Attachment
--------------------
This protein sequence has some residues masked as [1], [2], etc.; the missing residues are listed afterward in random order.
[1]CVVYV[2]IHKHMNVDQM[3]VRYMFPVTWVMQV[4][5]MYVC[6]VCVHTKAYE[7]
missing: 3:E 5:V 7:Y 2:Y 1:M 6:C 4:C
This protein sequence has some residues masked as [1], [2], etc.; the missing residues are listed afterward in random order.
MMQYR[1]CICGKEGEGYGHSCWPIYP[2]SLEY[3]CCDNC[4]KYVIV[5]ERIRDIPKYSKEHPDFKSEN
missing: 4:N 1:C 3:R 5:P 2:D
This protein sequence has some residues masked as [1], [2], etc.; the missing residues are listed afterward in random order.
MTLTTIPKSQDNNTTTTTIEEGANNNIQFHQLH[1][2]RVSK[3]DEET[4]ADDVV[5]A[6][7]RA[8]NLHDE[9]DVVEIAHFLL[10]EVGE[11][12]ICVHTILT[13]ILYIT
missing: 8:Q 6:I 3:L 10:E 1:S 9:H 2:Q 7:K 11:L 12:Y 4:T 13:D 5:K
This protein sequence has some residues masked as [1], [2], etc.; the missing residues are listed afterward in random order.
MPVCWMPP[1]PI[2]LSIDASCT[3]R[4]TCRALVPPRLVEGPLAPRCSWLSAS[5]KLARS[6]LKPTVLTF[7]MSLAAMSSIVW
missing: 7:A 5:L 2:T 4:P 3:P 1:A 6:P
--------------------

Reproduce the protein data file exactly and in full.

This protein sequence has some residues masked as [1], [2], etc.; the missing residues are listed afterward in random order.
[1]CVVYV[2]IHKHMNVDQM[3]VRYMFPVTWVMQV[4][5]MYVC[6]VCVHTKAYE[7]
missing: 3:E 5:V 7:Y 2:Y 1:M 6:C 4:C
This protein sequence has some residues masked as [1], [2], etc.; the missing residues are listed afterward in random order.
MMQYR[1]CICGKEGEGYGHSCWPIYP[2]SLEY[3]CCDNC[4]KYVIV[5]ERIRDIPKYSKEHPDFKSEN
missing: 4:N 1:C 3:R 5:P 2:D
This protein sequence has some residues masked as [1], [2], etc.; the missing residues are listed afterward in random order.
MTLTTIPKSQDNNTTTTTIEEGANNNIQFHQLH[1][2]RVSK[3]DEET[4]ADDVV[5]A[6][7]RA[8]NLHDE[9]DVVEIAHFLL[10]EVGE[11][12]ICVHTILT[13]ILYIT
missing: 8:Q 6:I 3:L 10:E 1:S 9:H 2:Q 7:K 11:L 12:Y 4:T 13:D 5:K
This protein sequence has some residues masked as [1], [2], etc.; the missing residues are listed afterward in random order.
MPVCWMPP[1]PI[2]LSIDASCT[3]R[4]TCRALVPPRLVEGPLAPRCSWLSAS[5]KLARS[6]LKPTVLTF[7]MSLAAMSSIVW
missing: 7:A 5:L 2:T 4:P 3:P 1:A 6:P